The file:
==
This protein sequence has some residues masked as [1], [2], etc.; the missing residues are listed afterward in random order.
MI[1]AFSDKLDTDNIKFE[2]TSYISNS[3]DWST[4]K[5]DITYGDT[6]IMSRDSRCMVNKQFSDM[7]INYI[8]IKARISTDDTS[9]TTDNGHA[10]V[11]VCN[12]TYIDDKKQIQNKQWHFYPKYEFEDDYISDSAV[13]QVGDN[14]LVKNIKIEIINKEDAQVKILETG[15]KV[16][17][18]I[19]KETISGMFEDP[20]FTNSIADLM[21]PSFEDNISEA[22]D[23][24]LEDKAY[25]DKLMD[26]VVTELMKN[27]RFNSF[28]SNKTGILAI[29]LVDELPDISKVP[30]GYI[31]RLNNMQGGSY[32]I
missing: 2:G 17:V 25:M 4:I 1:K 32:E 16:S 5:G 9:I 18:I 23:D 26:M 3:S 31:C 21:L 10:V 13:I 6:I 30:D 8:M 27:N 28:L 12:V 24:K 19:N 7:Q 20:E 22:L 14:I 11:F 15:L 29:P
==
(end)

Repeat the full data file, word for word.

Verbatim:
This protein sequence has some residues masked as [1], [2], etc.; the missing residues are listed afterward in random order.
MI[1]AFSDKLDTDNIKFE[2]TSYISNS[3]DWST[4]K[5]DITYGDT[6]IMSRDSRCMVNKQFSDM[7]INYI[8]IKARISTDDTS[9]TTDNGHA[10]V[11]VCN[12]TYIDDKKQIQNKQWHFYPKYEFEDDYISDSAV[13]QVGDN[14]LVKNIKIEIINKEDAQVKILETG[15]KV[16][17][18]I[19]KETISGMFEDP[20]FTNSIADLM[21]PSFEDNISEA[22]D[23][24]LEDKAY[25]DKLMD[26]VVTELMKN[27]RFNSF[28]SNKTGILAI[29]LVDELPDISKVP[30]GYI[31]RLNNMQGGSY[32]I
missing: 2:G 17:V 25:M 4:I 1:K 32:E 16:S 5:G 9:I 18:I 23:D 26:M 3:S 31:C 21:L 10:V 13:I 6:I 30:D 8:M 27:N 28:L 12:V 24:K 19:N 7:Q 20:E 22:L 14:I 11:F 15:L 29:P